Jenna snorts again, shaking her head and looking ahead.
When they get to the top of the hill, Alex has to pause for a while. Jenna looks around. It looks like they’re going to have to get down on the other side. The way down is just as steep as the way up, but on this side, the hill is broken up by bits of fairly straight ground.
“Seriously, where the hell are we going?” she asks.
“Trust me, you’ll love it.”
Jenna shoots him a puzzled look, but Alex ignores it and they start on their way down. Nothing about this place gives anything away about the treasure that awaits them at the bottom of the hill. Alex parks Jenna there and steps away from the chair to stand beside her.
“What is this place?” Jenna asks, a little bit in awe.
“Possibly the most beautiful place in the city,” says Alex.
The hill ends in a big open space that used house a collection of buildings, but now all there is left is a maze of walls. The modern ruins are covered in words. Not your average graffiti, but elegant writing, in black ink and beautiful colours. Jenna moves forward, a hand on the wall.
Alone, but alone together. I have no regrets, just chances I never took.
I will never forget the way she looked.
Nothing but lies. LIES.
“What are these?” she asks, running her fingers along the writing like they’re magic.
“Memories. Life stories, thoughts,” Alex murmurs. “People come here to write them down so they will be forever.”
“Are yours on here?” Jenna asks, glancing over her shoulder.
Alex nods. “Just one,” he says, “But I’m not going to tell you where it is or which one. If you happen to find it and know it’s mine, I’ll be impressed.”
Jenna smiles a little, still amazed at all she’s seeing. She can’t deny she’s looking for his quote now, and he probably knows. It’s easy to lose focus here, though, and soon Jenna has forgotten she was looking for Alex’s handwriting.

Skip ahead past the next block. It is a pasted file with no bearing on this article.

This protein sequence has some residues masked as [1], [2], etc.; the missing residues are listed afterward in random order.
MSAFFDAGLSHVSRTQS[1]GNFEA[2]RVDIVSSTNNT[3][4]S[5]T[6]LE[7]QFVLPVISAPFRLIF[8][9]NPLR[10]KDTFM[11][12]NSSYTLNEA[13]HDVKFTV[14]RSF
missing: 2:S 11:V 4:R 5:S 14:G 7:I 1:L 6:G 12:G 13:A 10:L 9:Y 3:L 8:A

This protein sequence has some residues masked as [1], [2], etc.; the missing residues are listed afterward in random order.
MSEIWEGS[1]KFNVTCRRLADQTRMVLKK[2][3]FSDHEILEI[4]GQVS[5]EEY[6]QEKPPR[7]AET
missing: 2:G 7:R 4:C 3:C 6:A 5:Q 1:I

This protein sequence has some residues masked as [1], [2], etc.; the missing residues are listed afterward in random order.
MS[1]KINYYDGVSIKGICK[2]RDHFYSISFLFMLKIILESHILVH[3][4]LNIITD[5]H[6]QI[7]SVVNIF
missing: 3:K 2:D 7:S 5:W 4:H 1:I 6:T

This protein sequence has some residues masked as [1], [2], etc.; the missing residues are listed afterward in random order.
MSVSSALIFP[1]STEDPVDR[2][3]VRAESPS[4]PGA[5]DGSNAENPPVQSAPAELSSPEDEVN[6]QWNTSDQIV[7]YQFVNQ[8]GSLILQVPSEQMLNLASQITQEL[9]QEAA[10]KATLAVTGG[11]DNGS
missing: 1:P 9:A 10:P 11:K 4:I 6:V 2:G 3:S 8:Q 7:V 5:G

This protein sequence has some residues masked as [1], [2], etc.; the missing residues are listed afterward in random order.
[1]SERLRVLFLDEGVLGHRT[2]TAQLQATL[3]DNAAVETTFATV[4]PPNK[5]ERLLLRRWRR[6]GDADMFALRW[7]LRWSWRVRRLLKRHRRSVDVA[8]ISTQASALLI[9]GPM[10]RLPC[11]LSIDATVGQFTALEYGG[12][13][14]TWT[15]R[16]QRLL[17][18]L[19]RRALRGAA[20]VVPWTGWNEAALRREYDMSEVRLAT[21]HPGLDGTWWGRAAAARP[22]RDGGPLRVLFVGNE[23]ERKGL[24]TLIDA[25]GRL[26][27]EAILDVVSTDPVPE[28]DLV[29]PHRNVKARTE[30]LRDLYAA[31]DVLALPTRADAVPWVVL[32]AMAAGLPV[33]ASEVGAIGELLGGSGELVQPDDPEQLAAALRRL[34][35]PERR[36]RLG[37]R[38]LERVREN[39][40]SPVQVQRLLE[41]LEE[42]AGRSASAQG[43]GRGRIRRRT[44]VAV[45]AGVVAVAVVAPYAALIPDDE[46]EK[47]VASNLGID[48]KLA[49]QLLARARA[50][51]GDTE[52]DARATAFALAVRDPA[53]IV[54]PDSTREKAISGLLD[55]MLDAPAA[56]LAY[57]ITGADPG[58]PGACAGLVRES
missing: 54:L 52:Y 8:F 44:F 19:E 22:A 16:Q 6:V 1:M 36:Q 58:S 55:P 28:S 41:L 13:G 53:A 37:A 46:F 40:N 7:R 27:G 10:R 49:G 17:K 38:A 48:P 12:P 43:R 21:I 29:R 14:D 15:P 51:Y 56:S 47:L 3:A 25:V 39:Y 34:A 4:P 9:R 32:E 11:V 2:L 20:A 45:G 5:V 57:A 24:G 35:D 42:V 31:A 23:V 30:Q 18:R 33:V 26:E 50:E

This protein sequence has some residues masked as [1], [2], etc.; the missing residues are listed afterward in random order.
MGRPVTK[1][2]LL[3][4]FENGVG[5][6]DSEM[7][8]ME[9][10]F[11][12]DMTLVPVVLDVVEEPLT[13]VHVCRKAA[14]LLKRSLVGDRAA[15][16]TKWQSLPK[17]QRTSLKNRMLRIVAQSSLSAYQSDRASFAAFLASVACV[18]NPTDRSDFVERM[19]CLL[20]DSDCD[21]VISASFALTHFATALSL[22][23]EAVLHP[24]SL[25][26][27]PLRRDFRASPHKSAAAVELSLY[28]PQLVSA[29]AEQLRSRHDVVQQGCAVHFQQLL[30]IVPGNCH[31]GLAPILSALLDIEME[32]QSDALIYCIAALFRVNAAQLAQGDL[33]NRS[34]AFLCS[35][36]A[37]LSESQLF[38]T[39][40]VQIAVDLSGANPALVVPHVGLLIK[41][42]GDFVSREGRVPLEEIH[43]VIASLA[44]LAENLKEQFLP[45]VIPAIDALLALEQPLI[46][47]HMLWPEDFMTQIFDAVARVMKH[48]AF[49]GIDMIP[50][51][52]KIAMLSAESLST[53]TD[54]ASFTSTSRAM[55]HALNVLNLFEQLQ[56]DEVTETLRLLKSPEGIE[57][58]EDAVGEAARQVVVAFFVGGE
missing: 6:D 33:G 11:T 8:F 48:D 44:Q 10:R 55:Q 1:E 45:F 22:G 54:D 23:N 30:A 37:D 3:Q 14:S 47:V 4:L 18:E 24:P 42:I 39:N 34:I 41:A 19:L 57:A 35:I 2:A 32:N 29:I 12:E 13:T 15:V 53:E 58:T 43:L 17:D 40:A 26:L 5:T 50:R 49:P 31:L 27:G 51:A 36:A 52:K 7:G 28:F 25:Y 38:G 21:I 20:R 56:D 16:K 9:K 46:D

“This is amazing,” she says quietly, wondering why it is getting to her so much. Maybe it’s because these are all such final thoughts. So definite and unchanging and so knowing.
“I know,” Alex smiles, and holds out a sharpie over her shoulder. Jenna blinks, turning to look at him questioningly.
Jenna looks hesitant, shaking her head. “I wouldn’t know what to write. I’m not as profound as these people. I don’t know.”
Alex is smiling like he knows something she doesn’t; like he knows her secrets that even she doesn’t know exist. “Go on,” he insists, “It’ll come to you.”
Jenna scowls, but takes the sharpie and stares at the wall, then back at Alex. He throws up his hands in a ‘don’t look at me’ way and then wanders off. Jenna stares after him and frowns. She can’t help but wonder why he’s doing all this. Does he think he needs to save her? Does she want to be saved? She turns her eyes back to the wall, where an empty spot of concrete waits for her thoughts. Jenna isn’t quite sure why this is hard, yet she feels she can’t compare to these people who’ve been here before her and bestowed their wisdom upon the world. Jenna is too afraid to disappoint.
Do it for you, and you alone reads a quote near the bottom of the wall. Ok.
Jenna writes down an honest thought, trying to put aside the thought that her thoughts aren’t good enough for this wall and that her handwriting doesn’t look right among the others.
She puts the lid back on the sharpie and backs away from the wall, turning to go look for Alex. She finds him sitting on a low stone wall, dangling his legs, and moves her chair to sit beside him. “What did you write?” he asks.
“None of your business,” she replies good-naturedly. Alex nods.
Jenna glances at him, but then shifts her gaze to all the incredibly personal things written on these walls once more. They tell so many stories. She wonders if anyone will ever look at her quote and feel like they know her. She chuckles. Alex glances at her, the corner of his lip tugging into a slight smile. “It does funny things to you, doesn’t it?”
“It does indeed,” Jenna replies. Jenna has always believed that anyone can be who they want to be, and know who they are, without the help of others. Someone else cannot complete who you are. But she’s come to realise that that is not all true. While someone else may not complete who you are, they can certainly help you find the pieces.